That’s personal!  We need to make sure our relationship with Christ is personal.

But how?

That is what we will cover over the next few days.

Fear

The events of Monday morning echo through our minds.  If you’ve seen footage of the carnage in Boston, you likely won’t be able to forget them for some time.  Blood on the streets.  Chunks of brick and concrete strewn around.  People crying.  And fear.

Fear is powerful.

Fear can completely immobilize us.

Fear is something that everyone wants to avoid.

No one likes being afraid.  The feeling of utter helplessness that overcomes us when something like 9/11 takes place is something we never forget—and never want to relive.

It is especially in times like these that we need to remember that there is something greater than this life.  These events should encourage us even more to strive for that eternal city where there will be no terrorist attacks, no death, no sadness—and no fear.

Jesus promised His followers an abundant life (John 10:10).  But how does that fit in with what is going on in the world with shootings and bombings and…well, fear?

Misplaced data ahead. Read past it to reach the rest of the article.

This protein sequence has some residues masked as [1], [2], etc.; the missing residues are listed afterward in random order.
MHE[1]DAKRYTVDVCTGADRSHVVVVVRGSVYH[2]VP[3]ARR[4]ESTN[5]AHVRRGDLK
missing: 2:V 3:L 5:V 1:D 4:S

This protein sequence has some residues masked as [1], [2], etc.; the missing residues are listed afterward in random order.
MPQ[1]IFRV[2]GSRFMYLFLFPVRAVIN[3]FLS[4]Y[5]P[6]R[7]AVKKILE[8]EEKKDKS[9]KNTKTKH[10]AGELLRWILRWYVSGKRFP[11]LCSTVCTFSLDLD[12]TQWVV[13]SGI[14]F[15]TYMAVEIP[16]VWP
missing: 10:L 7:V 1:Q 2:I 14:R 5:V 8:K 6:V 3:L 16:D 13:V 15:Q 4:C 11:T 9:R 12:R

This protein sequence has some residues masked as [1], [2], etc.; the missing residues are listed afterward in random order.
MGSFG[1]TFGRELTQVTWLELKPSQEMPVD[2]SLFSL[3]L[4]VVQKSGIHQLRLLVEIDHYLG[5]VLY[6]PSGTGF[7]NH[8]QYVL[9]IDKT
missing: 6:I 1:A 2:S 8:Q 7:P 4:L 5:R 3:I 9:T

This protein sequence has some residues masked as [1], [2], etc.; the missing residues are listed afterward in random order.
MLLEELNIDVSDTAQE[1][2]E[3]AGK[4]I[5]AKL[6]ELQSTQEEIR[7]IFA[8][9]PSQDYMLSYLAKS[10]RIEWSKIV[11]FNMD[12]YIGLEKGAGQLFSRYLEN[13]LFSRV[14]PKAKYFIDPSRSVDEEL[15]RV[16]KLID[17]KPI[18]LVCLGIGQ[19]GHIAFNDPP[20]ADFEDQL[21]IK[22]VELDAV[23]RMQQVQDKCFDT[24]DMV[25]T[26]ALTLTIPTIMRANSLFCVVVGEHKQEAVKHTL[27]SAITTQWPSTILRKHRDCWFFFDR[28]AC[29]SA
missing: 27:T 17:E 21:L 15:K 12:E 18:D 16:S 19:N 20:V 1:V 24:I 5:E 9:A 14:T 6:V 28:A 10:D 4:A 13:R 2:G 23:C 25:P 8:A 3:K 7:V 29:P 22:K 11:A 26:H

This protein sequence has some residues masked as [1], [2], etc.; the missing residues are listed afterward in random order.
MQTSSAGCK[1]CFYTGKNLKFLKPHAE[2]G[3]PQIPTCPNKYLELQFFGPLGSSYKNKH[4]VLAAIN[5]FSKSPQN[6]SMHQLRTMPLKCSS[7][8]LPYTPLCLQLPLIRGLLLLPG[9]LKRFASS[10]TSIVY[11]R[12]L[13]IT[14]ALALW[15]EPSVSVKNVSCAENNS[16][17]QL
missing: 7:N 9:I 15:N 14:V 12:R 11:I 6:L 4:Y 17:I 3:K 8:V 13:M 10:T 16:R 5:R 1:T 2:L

True followers of Jesus Christ understand that there are certain things which are simply beyond their control.  As such, worrying about them isn’t going to do any good, for it will not change the outcome. 

Jesus said, “Don’t be anxious about tomorrow” (Matthew 6:34).  A true, faithful child of God can have the peace that passes understanding, knowing that even though man may kill your body, he cannot harm your soul.  Look deep into your heart and ask yourself, “Am I living with complete faith in God?  Do I really have peace even in times of incredible uncertainty all around me?”  And when you find that the answer is “no,” take it to the Father in prayer.

God has not given us a spirit of fear, but of power, and of love, and of a sound mind. (II Timothy 1:7).

With God, you don’t have to fear.  Though uncertainty abounds around us, Christians “have an anchor that keeps the soul steadfast and sure,” and that is Jesus Christ.